And now, a rainy chag gives me some welcome time to visit in Cairo with Loulou and her father in The Man in the White Sharkskin Suit:  My Family's Exodus from Old Cairo to the New World

What’s your current read? 

Tuesday, September 27, 2011

Don’t Stop (Doing What You’re Doing): The Last in the 5771 #BlogElul Series

Graphic courtesy of Ima on (and off) the Bima
 This past weekend, I saw this Lowe’s commercial several times:

Besides loving the catchy music, I think it sums up the message of the High Holy Days—in a pop culture sort of way:  Keep doing the good things you do, make the most of the life you have, and never stop improving!

Shana tova umetukah!

Sunday, September 25, 2011

Pushing God Around

Thanks, as always, Phyllis
A few days ago, I received this Facebook message from a friend:
Wishing you the sweetest, most joyous, healthiest and most undramatic of years to come....  I would offer a prayer that you be inscribed for a good year but I think you've already pushed God out of the way and written it in yourself! (It's okay; I have it on good authority that God likes being pushed around by the likes of you.)
Yes, I suppose that in an effort to change the course of the rest of my life, I did push God around a bit during this last year.  (For any new readers out there, here’s the backstory:  Diagnosed in August of 2010 with a BRCA2 genetic mutation that significantly increases my lifetime risk of both breast and ovarian cancer, I underwent two major and potentially life-saving surgeries in 5771:  a total hysterectomy in December and a prophylactic bilateral mastectomy in July.)

Until my friend pointed it out, though, I never thought of my decision as a tussle with God.  Quite the opposite, in fact.  As I responded to him: 
As much as I may have pushed God out of the way to inscribe myself, She's been here with me throughout this entire ordeal.  Wishing you an equally terrific, happy, healthy and undramatic year.
And a shana tova u'metukah (a good and sweet year) to you, too, loyal readers.  See you in 5772…or maybe sooner!

Thursday, September 22, 2011

Where's JanetheWriter?

Thanks, Rabbi Phyllis, for this graphic!
I'm exactly where I should be, and so is my #blogelul post.  Today, it's over here.  Check it out...and let me know what you think.  Thanks!

Tuesday, September 13, 2011

The People on the Bus Go Up and Down...

Photo:  MTA
Disclaimer:  The content of this blog post may not be suitable for all readers.  Reader discretion is advised.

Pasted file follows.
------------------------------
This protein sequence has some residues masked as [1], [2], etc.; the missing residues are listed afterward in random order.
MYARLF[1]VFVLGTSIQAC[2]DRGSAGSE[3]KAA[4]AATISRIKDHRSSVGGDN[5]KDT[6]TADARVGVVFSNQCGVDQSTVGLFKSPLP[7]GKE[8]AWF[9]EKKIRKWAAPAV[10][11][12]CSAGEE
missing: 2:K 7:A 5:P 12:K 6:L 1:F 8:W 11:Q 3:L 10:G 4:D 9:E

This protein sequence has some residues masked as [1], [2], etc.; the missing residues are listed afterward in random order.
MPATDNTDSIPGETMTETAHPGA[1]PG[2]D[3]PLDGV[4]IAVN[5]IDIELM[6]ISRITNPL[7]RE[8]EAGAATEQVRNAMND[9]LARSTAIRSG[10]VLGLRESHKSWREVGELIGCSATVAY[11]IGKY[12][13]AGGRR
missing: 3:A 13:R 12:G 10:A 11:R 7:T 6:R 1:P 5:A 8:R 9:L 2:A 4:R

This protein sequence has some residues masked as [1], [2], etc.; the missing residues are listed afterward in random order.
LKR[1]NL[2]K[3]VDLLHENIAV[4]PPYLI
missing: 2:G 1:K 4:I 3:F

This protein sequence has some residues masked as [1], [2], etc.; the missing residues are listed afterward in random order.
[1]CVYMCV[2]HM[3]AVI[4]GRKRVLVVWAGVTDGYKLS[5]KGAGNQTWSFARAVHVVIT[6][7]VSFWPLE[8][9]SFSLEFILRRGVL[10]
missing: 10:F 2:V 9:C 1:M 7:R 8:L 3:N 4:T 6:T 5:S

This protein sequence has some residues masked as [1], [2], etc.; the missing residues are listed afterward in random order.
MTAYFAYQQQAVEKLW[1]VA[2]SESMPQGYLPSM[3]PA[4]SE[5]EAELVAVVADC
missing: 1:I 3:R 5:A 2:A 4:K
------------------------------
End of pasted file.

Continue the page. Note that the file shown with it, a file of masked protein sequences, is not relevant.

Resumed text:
Tonight I took a very bumpy bus ride home from a BRCA support group meeting at Mt. Sinai.  For the first time in my life, I was going up and down, but my, um, body parts weren’t.  The silver lining for sure…

Sunday, September 11, 2011

We Miss You. We Love You.

Dear The Mums,

As I write this letter, I’m also listening to the reading of names that is part of the 10th anniversary September 11th memorial service.  If you were here, I know you’d be watching and reliving your own harrowing September 11th adventure in your beloved city.

I’m not quite sure how you landed in the Big Apple without your cell phone on that day, but as I understand it, a too-small Kate Spade knock-off purse was the culprit.  As a result, not a September 11th goes by that I don’t think about Jean Abarbanel forking over all her loose change so you could call Daddy on a pay phone to keep him posted about your whereabouts.  Each year on this date, too, I think of you leaving 633 – you’d come in for the Union’s Executive Committee meeting -- and making your way clear across town to Amy’s apartment on 42nd Street between 10th and 11th avenues.  When your attempts to catch a cab were thwarted by others unwilling to share a ride, you began the long trek west – which was no small feat for you, even 10 years ago.  After a brief rest in Bryant Park, you continued on to The Armory, where you spent the night, Cooper constantly at your side.  When you finally made it home on Wednesday, you were, you said, glued to the television for days, not unlike that dark week in November of 1963.